So, after over two dozen books, the Survivalist series came to a close with 1993’s “Death Watch.” In some ways, the series was lucky to have progressed for as long as it did. Similarly to the technothriller, the action-adventure genre that typified Jerry Ahern’s other work declined massively in mainstream popularity when the Berlin Wall fell, with many series (always ‘cheaper’ and lower-margin than the likes of Clancy and Dale Brown) getting outright cancelled.
So surviving for two years after the end of the USSR and getting a proper conclusion instead of just a pulled plug made the Survivalist a lucky series. But the end was overdue.
Who and What
By this point, the increasingly science fiction Survivalist series has stopped being remotely post-apocalyptic in any fashion. There’s the world-threatening ‘catastrophe’ of the week, the secret supervillain lairs, the Nazi mad scientist and his pre-programmed clones, and so on.
Long series tend to fall into three general, understandable pits. One is simple repetition of what happened before. One is what I like to call, after Bill Hicks’ classic Gulf War joke, the “Elite Republican Guard” effect, where the antagonists become less credible-seeming. The other, a reference to a Twilight 2000 module, is what I call “Arkansas vs. The Blimps”, where they grow more outlandish as a way of avoiding repetition. The blimp effect isn’t always bad and can sometimes be beneficial.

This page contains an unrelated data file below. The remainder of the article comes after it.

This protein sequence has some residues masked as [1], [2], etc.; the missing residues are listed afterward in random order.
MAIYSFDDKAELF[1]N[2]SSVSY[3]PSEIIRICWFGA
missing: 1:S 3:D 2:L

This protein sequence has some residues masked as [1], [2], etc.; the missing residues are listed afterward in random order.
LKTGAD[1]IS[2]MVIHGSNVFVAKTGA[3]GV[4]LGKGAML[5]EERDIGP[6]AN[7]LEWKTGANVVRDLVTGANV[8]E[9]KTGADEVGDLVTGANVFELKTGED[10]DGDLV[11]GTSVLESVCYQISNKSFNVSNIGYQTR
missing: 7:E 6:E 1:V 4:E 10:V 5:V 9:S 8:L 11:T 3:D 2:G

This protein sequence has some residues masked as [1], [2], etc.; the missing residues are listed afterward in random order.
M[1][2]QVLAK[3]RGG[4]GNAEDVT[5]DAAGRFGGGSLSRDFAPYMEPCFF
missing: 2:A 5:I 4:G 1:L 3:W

By the time of “Death Watch”, all three were in effect. The repetitive parts were more small-scale (and worthy of being covered in different sections), while the other two were bigger. The “Elite Republican Guard” is embodied by, in the face of this supposed peril, a decent-sized passage being devoted to the main character’s wedding, and said wedding being handled nonchalantly. “Arkansas vs. The Blimps” is the sci-fi subject matter.
And the book is kind of rushed. Everything is resolved in one book, and the final denouement is just one chapter at the end.
DEEP HISTORY OF TEM
Ahern’s long description of weaponry keeps coming back. For instance, one passage describing a character at the wedding lists the gun they have, the brand of the gun they have, the caliber of the gun they have, and the brand of holster that they have. This is not an aberration.
The Survivalist has always been zombie sorceress heavy, but the later sci-fi parts made it reach new heights. It went from “pulpy post-apocalyptic” to “pulpy sci-fi with action-adventure scenes and familiar weapons.”
The action hasn’t gotten any worse over the last 26 books, but it hasn’t really gotten much better either. While still good by cheap thriller standards, if someone like me was crazy enough to read all the books in a row, well, I’ll just say it felt awfully repetitive to have Rourke shoot a guy with his Detonics for the 500000000000000000th time. And I don’t think the best author in the world could have improved it (not like that author would have written a 27 book long cheap thriller epic)
The Only Score That Really Matters
This is the final installment of a decade-long soap opera which has the usual problems of something moving too slow suddenly forced to wrap up quickly. The Survivalist series, in my opinion, should have ended around the tenth or eleventh book. The main characters survived, ensured the future of humanity, and accomplished the clear goal. Instead it was followed by more than a dozen books of sci-fi-with-Colt.45-soap-opera-adventure.
While the later Survivalist books are interesting to look at, I’d be loath to actually recommend them to all but the most devoted Jerry Ahern and/or “weird pulpy fiction” fans. And Death Watch symbolizes the later books at their most er, “different”.